A quarter of Brits have cut back on eating meat over the past year in the wake of the horsemeat scandal, a survey shows.
Research from the Eating Better campaign, published on Monday (4 November), found 25% of respondents have cut back on the amount of meat they have eaten over the past 12 months.
While about one-third (34%) say they are willing to consider eating less meat, only 2% say they are eating more.
Ready meals and processed meats are most likely to be off the menu, which suggests that following the horsemeat scandal the public remains wary of cheaper meats that are likely to be less healthy, of unknown origin and poorer quality.
Concern for animal welfare topped the reasons for considering eating less meat, ahead of saving money, food quality/safety and health, the YouGov survey of 1,819 adults showed.
Vicki Hird, of Friends of the Earth (FoE) and chair of the Eating Better alliance, said: “Food companies must take note and do more to help people switch to healthier, sustainable diets.”
Young people were nearly three times more likely to say they don’t eat any meat at all – compared to the survey’s average – with one in six (17%) of young people saying they don’t eat any meat.
Despite rising food prices, about half those surveyed said they would be willing to pay more for “better” meat if it tastes better, is healthier, produced to higher animal welfare standards or provides better financial returns to farmers. Willingness to pay more was not restricted to higher social grade groups.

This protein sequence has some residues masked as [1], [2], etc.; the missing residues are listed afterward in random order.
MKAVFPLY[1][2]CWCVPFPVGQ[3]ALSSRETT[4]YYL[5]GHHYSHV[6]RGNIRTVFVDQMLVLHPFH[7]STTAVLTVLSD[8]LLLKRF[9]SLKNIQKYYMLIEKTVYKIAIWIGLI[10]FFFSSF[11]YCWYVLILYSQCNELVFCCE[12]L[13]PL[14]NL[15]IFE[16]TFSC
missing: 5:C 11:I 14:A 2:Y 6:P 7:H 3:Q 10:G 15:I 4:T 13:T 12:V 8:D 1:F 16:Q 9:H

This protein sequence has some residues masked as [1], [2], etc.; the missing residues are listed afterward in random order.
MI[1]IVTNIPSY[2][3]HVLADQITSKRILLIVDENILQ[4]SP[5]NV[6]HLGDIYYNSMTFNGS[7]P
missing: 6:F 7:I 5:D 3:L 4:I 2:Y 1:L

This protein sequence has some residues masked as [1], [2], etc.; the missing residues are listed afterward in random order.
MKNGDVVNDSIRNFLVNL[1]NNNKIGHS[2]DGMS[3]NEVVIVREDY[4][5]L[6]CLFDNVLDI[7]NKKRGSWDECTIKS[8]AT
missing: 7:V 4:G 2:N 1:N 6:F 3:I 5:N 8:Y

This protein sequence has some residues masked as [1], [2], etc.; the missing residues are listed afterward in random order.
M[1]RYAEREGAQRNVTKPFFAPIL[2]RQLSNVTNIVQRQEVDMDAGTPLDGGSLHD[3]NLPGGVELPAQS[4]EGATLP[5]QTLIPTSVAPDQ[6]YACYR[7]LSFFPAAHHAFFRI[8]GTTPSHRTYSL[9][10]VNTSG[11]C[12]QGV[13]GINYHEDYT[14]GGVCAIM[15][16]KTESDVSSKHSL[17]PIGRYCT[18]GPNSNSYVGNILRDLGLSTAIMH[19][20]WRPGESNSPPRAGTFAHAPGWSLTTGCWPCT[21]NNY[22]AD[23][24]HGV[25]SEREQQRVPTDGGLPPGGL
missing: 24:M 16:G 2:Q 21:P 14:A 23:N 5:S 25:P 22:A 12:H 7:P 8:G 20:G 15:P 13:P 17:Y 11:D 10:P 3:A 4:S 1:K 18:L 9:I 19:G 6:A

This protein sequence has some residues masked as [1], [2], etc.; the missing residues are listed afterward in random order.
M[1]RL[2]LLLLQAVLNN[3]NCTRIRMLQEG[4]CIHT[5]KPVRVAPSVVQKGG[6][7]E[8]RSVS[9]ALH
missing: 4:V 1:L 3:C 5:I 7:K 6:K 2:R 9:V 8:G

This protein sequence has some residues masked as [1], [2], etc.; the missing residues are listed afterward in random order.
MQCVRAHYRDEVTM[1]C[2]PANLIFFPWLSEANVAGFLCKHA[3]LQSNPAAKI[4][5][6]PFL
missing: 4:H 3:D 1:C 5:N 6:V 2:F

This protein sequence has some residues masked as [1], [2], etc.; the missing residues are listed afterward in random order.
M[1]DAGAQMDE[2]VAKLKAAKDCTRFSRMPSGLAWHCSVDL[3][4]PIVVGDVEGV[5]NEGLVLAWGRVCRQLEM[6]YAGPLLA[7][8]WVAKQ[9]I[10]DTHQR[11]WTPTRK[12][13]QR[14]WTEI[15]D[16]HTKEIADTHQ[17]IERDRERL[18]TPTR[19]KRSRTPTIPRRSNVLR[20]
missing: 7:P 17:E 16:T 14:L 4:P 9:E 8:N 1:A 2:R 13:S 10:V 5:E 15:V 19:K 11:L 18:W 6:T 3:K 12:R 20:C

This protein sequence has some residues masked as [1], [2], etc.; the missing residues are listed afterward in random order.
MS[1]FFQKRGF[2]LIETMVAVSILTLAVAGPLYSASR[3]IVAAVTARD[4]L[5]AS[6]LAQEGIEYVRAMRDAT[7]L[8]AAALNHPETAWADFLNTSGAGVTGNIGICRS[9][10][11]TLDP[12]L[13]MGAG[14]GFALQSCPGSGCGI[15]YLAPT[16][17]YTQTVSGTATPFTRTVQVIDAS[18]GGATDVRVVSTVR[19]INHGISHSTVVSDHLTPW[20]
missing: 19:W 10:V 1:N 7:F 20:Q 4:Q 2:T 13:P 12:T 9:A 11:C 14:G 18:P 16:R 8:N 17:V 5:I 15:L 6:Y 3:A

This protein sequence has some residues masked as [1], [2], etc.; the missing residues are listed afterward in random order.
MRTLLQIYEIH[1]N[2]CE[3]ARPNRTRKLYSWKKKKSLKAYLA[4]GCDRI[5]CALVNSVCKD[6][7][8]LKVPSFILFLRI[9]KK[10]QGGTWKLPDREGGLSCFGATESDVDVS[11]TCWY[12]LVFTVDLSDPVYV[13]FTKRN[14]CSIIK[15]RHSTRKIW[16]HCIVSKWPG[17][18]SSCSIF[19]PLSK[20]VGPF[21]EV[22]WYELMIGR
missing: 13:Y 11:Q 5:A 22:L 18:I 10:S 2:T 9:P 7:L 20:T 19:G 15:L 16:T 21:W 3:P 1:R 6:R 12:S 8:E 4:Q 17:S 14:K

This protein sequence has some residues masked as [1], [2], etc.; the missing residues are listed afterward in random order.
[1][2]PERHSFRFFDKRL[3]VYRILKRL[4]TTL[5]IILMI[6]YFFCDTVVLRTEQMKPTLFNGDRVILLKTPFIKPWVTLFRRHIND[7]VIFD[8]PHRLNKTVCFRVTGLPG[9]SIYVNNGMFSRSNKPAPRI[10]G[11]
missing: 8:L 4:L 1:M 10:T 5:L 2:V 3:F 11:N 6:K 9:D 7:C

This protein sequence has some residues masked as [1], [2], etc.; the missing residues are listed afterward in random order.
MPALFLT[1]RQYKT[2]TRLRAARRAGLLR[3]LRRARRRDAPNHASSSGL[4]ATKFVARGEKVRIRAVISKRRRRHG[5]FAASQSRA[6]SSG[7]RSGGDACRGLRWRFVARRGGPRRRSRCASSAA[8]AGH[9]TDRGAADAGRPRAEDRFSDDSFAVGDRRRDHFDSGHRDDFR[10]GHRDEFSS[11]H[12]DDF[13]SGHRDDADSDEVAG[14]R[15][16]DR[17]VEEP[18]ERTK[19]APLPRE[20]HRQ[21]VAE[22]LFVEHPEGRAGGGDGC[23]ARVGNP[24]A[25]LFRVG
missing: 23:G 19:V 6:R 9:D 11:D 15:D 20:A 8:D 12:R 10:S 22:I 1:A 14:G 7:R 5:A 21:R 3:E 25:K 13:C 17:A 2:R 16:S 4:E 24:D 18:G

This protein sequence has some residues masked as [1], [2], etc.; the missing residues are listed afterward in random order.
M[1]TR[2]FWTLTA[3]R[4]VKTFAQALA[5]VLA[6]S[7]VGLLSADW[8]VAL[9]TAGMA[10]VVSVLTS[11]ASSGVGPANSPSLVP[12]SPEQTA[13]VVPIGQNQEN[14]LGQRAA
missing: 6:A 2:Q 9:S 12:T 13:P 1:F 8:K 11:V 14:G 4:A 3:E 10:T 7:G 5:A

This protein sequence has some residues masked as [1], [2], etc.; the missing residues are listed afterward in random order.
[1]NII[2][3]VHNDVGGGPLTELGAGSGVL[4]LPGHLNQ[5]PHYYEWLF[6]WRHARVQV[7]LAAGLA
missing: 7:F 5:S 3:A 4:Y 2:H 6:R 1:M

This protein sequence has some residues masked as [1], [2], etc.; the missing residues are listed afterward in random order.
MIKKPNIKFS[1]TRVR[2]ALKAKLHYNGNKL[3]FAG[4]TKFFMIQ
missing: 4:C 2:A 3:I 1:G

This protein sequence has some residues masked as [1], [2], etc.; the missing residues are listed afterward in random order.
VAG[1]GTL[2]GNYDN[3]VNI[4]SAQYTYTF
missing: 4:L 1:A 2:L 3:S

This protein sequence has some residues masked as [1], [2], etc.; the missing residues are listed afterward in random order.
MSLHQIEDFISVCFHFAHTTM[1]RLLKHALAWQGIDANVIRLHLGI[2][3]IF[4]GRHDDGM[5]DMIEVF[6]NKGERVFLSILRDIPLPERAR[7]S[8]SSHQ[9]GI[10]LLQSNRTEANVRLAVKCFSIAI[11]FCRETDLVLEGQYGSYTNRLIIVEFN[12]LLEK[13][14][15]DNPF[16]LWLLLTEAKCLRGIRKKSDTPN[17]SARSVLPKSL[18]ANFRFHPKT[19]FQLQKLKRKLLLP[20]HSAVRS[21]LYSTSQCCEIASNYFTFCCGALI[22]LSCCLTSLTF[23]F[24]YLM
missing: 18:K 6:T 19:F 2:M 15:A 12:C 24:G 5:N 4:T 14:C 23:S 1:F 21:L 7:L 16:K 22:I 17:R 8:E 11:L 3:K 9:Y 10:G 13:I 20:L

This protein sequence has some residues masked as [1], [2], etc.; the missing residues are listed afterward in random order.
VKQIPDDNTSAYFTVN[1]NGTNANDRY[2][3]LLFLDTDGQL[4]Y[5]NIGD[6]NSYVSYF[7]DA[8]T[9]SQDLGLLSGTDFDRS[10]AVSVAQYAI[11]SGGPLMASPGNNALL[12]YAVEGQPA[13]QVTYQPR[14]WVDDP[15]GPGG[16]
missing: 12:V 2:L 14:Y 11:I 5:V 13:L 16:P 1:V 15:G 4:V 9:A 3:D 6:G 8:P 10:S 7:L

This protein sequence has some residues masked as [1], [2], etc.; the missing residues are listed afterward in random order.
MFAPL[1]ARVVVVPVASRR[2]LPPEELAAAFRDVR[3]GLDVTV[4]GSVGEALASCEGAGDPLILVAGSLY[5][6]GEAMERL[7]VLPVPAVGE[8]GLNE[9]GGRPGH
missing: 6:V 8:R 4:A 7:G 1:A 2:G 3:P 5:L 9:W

Tim Lang, professor of food policy at City University, London, said: “This survey shows that despite the rising cost of food, many people are prepared to put values before value for money.
“The horsemeat scandal showed where a race to the bottom leads. This is good news for farmers, as well as the health of the public and the health of the planet.”
The survey also found support for more information and better labelling including country of origin and how animals are reared. Two out of three people (67%) agreed it is hard to tell which meat is more environmentally friendly.
However, EBLEX, the organisation for beef and lamb levy payers in England, said the survey’s findings were not representative of the bigger picture.
“We certainly haven’t seen any noticeable reduction in beef and lamb consumption over the past year,” said a spokeswoman for EBLEX.
“In fact, the latest Kantar Worldpanel data for the 52 weeks ending 13 October shows that combined beef and lamb volume sales are up 1.9% year-on-year (an extra 6,830t sold over the year), with lamb driving these gains.
“The data also shows that the average consumer bought 15.7kg of beef and lamb over the year, up 1.3% on the previous year.”